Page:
Africa needs the space to learn (and make mistakes) on its own terms
As Africa finds its voice after centuries of being silenced, well-intentioned outsiders must be careful to help and not hijack this moment.
Just back from the Tana Forum on Peace and Security, held in the sleepy town of Bahir Dar on the shores of Ethiopia’s Lake Tana, my head churns with questions about how African debates like this should be organised.
Should they be held under a Baobab tree or in international hotels? Should they be formal or informal? Should they emulate Western or Asian styles or ignore them altogether? And ultimately, after centuries in which African voices have rarely been heard – from slavery, through colonialism, and up to the present day – who should now talk for Africa about Africa?
In a way these questions have never been more salient. After all, even looking back at the continent’s recent history, there is no shortage of examples of Africa suffering from the sharp end of foreign countries’ self-interest or misguided decisions while its own voice has been silenced.
This is true even after most countries gained independence, as the ideological rivalries of the Cold War turned Africa into a battleground for proxy wars coordinated in distant capitals, giving no room for Africa’s own interests; when structural adjustment in 1980s and 1990s was imposed heavy-handedly from the offices of the IMF and World Bank, their prescriptions ignoring the realities and resistances on the ground; and still today, as the continent is defined in the international media as Hopeless, Rising or anything in between while Africa’s own perspectives remain marginalised.
This is where the Tana Forum comes in, a rare event that is genuinely Africa-led and organised. Established to provide a space for debate about peace and security, it was set up five years ago by the late Ethiopian Prime Minister Meles Zenawi in conjunction other African leaders such as former presidents Olusegun Obasanjo and Thabo Mbeki.
It has been held annually since and the topic of this year’s edition was ‘Africa in the global security agenda’. Among the many speakers were the former UN secretary-general Kofi Annan, former president of Timor-Leste Ramon Horta who had just completed a report on peace operations around the world, and Somalia’s President Hassan Sheikh Mohamud. Also there was Wolfgang Ischinger, Chair of the Munich Security Conference, the world’s leading think tank on peace and security issues. Ischinger took to the floor to re-emphasise the strong partnership between his institution and the Tana Forum which is modelled on the Munich Security Council.
To be frank, not everyone was happy about this year’s Forum. For instance, political analyst Alex de Waal, writing here on African Arguments, expressed his view that the event has become “dull, repetitive and formal”, adding that in contrast to the first edition which was “devoted to intense, informal and candid discussion”, the 2016 event was mostly “taken up by entirely predictable speeches”.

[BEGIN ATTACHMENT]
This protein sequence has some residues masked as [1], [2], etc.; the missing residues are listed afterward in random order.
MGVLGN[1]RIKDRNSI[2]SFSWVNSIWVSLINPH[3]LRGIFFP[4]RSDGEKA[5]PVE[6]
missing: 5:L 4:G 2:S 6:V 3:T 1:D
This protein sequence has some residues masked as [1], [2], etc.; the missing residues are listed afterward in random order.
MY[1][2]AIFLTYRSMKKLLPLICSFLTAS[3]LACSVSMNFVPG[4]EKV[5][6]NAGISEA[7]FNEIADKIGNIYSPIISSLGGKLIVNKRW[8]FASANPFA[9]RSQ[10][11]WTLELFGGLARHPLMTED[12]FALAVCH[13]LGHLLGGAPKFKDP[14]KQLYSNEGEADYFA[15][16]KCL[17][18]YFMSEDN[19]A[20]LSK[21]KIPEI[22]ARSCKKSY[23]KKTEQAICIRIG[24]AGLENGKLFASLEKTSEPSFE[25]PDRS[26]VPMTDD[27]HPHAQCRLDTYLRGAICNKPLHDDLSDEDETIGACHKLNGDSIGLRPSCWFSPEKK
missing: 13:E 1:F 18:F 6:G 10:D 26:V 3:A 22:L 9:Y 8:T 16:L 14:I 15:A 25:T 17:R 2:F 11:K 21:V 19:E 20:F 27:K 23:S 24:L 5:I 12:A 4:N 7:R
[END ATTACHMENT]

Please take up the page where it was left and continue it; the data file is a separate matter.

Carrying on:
Frank criticisms such as these are all well and good, and all new endeavours will inevitably fall short and fail to please everyone. But as we think ahead to the next conference, and in the context of Africa’s history of being marginalised in its own affairs, the important thing going forwards is that regardless of any limitations, the Tana Forum and projects like it are given the breathing space to learn on their own terms.
After centuries of being lectured, reprimanded and pressured to do things differently, it is crucial that African initiatives are able to correct their own weaknesses and learn by doing. It may take time, but patience is needed if genuinely African perspectives and models are to be built up – ones that is of Africa, by Africa and for Africa.
Across the continent, there are hopeful signs of a new and louder voice emerging as more African research institutes, think tanks and media houses provide increasingly candid reports from African viewpoints. But this newly assertive Africa, admittedly still coming of age, needs to be listened to and nurtured, even when it makes missteps and blunders.
As the continent’s economies develop, its political influence increases, and its population grows, Africa and African initiatives need to be given the breathing space to take charge of their own destinies on their own terms. This should be the new normal, the new name of the game. After over 50 years of independence, the continent is mature enough to discuss its challenges in a robust and rigorous way, and while their views are welcome, well-intentioned outsiders must be careful to help and not hijack this moment of exploration, renewal and growth.
We all, in humility, will gain by listening to what others bring to the table. As Leopold Senghor, the late poet-President of Senegal, said, we must have a “seat at the give and take table as equals”.
Adama Gaye is a Senegalese Author, former editor of London-based West Africa Magazine. and a Tana Regional Fellow. The views expressed here are his own.